I’m pregnant. What are my options?

Sexuality   ›   Pregnancy  ›   I’m pregnant. What are my options?

Finding out you’re pregnant is big and can make you feel panicked. Whether you decide to go through with the pregnancy or to have an abortion, to help you make the right choices you’ll find an explanation of the options that are available to you, here.

If you’re pregnant, it can come as a big shock. It’s pretty normal to feel panicked. 


It’s your choice

If you’re 14 or older, nobody else can make that decision for you, but the support of your parents is still important. Remember: no matter what you decide, it’s your body, so it’s your choice. That said, don’t try to deal with this alone. It’s important to surround yourself with people you trust so they can help you cope and figure out what to do next. 


If you’re not ready to tell your friends or family, there are professionals (like your school nurse, your school counsellor, or someone at Tel-Jeunes) who can help you weigh the pros and cons of each option. There are also organizations like SOS Grossesse, Grossesse-Secours, and SOS Grossesse Estrie with agents who can answer all your questions.


If you’re pregnant, there are three options: continuing with the pregnancy and becoming a parent, continuing with the pregnancy and giving the baby up for adoption, or having an abortion.


Continuing with the pregnancy and becoming a parent

This is a big choice, but a valid one. Parenthood is demanding and comes with a lot of responsibility, because another person is completely dependent on you. For that reason, here are some things to consider before choosing this option.


  • Do you have people around you (like your family, a partner, or a CLSC worker) who can help you as a parent?
  • What is your living situation and how would a child fit into it? For example, if you live with your parents or other people, is it realistic to have a child in that environment? Have you talked to the adults you’re living with? If you’re still in school or want to continue your education, who will be able to support you?
  • What is your financial situation? A social worker at your CLSC can help you find financial aid.


Continuing with the pregnancy and giving the baby up for adoption

It’s also possible to continue with the pregnancy, then give the baby up for adoption after. To learn more about this option, you’ll need to reach out to your region’s CISSS or CIUSSS. Don’t be afraid to ask a trusted adult to help you through this process.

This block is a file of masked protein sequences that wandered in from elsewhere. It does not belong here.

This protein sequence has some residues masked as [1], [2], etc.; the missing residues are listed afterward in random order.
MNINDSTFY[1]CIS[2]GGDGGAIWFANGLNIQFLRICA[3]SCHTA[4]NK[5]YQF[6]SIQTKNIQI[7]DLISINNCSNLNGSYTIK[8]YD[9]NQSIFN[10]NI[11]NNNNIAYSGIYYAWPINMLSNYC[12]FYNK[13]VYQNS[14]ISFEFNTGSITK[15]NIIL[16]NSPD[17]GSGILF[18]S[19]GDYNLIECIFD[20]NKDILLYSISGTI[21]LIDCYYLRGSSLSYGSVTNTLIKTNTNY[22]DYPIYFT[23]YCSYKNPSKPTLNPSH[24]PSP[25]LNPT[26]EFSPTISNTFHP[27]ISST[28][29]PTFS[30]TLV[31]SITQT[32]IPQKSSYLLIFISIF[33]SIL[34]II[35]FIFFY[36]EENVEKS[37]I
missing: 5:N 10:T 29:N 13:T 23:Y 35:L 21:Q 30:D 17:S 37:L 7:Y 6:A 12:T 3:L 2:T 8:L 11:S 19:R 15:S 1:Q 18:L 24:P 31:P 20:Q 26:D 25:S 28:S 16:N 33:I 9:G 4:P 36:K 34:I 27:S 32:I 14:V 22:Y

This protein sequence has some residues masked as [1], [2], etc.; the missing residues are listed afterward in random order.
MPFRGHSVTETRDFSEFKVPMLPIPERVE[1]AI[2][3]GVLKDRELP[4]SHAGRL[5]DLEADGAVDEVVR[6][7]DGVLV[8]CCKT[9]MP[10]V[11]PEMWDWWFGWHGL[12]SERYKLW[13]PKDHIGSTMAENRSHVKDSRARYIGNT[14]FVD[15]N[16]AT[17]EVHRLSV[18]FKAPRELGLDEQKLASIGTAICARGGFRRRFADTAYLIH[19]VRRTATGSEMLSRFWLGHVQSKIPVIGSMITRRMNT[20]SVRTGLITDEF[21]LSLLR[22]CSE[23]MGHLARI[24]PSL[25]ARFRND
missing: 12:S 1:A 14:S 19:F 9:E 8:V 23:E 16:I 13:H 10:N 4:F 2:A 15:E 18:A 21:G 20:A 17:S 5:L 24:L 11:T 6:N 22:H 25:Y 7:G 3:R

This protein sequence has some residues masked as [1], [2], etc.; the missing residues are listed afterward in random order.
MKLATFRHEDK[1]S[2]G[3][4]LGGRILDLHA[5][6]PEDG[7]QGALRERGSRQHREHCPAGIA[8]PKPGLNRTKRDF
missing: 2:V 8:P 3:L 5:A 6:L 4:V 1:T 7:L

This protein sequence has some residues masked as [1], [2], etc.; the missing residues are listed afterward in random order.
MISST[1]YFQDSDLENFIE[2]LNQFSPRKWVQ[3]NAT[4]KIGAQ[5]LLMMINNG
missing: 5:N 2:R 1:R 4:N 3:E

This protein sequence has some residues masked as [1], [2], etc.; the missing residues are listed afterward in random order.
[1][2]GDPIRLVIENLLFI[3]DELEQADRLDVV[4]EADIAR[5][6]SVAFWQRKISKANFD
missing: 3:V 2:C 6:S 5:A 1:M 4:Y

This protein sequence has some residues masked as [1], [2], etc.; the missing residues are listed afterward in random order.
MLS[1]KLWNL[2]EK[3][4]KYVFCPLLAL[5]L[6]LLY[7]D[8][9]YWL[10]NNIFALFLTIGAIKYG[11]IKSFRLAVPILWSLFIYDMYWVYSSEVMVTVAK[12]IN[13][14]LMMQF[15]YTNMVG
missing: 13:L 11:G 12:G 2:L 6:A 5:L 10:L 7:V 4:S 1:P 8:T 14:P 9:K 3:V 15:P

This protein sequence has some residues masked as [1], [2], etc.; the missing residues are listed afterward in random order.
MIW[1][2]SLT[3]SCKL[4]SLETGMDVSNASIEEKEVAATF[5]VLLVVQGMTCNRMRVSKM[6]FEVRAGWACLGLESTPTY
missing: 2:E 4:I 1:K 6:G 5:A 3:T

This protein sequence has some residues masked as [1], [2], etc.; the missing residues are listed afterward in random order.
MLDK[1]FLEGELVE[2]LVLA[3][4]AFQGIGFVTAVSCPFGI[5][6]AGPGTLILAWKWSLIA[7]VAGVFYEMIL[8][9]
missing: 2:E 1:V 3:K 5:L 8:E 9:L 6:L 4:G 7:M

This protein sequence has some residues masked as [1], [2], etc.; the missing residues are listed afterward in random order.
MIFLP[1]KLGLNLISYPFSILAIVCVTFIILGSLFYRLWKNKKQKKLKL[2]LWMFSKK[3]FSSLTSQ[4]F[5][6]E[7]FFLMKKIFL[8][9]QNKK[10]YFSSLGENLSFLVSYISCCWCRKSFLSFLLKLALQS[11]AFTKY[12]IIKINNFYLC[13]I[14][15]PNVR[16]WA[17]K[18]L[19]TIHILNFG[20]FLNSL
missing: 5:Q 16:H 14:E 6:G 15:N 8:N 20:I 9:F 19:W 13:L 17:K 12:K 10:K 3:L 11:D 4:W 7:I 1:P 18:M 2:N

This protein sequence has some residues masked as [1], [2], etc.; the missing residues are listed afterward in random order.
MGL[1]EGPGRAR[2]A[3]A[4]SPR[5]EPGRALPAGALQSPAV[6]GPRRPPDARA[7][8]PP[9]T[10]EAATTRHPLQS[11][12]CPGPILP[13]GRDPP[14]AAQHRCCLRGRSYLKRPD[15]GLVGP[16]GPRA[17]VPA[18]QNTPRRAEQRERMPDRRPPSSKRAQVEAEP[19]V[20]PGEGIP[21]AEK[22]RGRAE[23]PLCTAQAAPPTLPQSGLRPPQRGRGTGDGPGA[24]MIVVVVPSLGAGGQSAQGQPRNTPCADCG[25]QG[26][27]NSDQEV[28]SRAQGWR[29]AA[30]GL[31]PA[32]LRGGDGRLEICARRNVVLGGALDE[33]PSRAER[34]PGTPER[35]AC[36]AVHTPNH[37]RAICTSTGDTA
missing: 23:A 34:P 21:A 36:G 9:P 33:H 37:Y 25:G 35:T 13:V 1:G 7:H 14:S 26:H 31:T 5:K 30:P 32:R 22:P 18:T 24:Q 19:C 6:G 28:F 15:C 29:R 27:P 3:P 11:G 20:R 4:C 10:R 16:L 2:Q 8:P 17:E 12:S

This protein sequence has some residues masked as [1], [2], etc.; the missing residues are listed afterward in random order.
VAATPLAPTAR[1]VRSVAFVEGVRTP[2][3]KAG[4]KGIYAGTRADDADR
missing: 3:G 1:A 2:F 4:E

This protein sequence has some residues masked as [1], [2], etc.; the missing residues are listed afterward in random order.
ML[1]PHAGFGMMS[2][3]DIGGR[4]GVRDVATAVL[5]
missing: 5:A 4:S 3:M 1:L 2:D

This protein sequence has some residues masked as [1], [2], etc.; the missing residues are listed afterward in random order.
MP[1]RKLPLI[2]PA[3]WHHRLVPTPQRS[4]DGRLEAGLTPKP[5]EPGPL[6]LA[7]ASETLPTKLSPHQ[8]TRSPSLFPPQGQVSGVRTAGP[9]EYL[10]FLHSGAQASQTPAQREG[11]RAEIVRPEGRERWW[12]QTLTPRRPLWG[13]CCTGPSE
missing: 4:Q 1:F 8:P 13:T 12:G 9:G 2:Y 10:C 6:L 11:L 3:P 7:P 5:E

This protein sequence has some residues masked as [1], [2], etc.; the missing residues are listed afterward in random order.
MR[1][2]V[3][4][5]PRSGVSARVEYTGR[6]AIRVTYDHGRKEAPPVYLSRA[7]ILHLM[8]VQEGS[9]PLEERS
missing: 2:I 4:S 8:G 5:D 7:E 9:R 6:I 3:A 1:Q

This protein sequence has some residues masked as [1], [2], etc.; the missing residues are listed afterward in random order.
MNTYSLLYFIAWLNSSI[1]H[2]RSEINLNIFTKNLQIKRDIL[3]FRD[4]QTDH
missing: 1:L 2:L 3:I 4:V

Having an abortion

An abortion (sometimes called a ‘pregnancy interruption’ in Quebec) is a safe medical procedure that allows pregnant people to end an unwanted pregnancy. It’s free if you have a health card. Otherwise, it may be covered by private insurance.


Will my parents be informed?

If you’re 14 years old or older, you don’t need your parents’ permission to have an abortion. It’s your body, so it’s your choice. If you’re 13 or younger, you will need your parents’ permission. If talking to your parents stresses you out, feel free to reach out to us. We can help you figure out different ways of bringing up the subject with them.


How long do I have to have an abortion?

In Quebec, you can legally have an abortion at any point in a pregnancy. But if you’re far along in the pregnancy, you may need to go to a specialized healthcare provider.


Source : Éducaloi


Where to go?

Hospitals, many CLSCs, women's health centers, private clinics offer abortion services.


To find a place near you, consult this map.📍


What happens during an abortion?

There are two types of abortion: medical and surgical.




  • You’ll be given a prescription for two medications to take at home. The first stops the pregnancy and the second, which is taken 24 to 48 hours later, causes contractions to expel the contents of the uterus. You may need to make an appointment at the clinic after that to make sure the process went well.
  • This option is available if you are 9 weeks pregnant or less. It’s important to make an appointment quickly, because there may be a wait.
  • Even if you have your abortion at home, don’t hesitate to ask someone you trust to support you.




  • The procedure happens under local anaesthesia (meaning you stay awake the whole time), and it’s possible to take medications to limit the pain. It takes around 15 minutes, and depending on the clinic, you may be able to have someone with you in the room. Even if you don’t have someone in the room though, it is important to make sure someone can drive you home afterward.
  • This option is available if you’re more than 5 weeks pregnant.


Not sure which method to choose? You’re not alone. If you make an appointment with a healthcare provider, they will be able to explain each method in more depth.


Please know that you have the right to ask as many questions as you want.  


What could go wrong?

Abortions are safe and physical complications are extremely rare. However, you’ll likely be dealing with a lot of emotions so make sure to have someone you trust to support you during and after the abortion. Terminating a pregnancy is nothing to be ashamed of and we are here if you need to talk.


Source : Ta raison c’est la bonne

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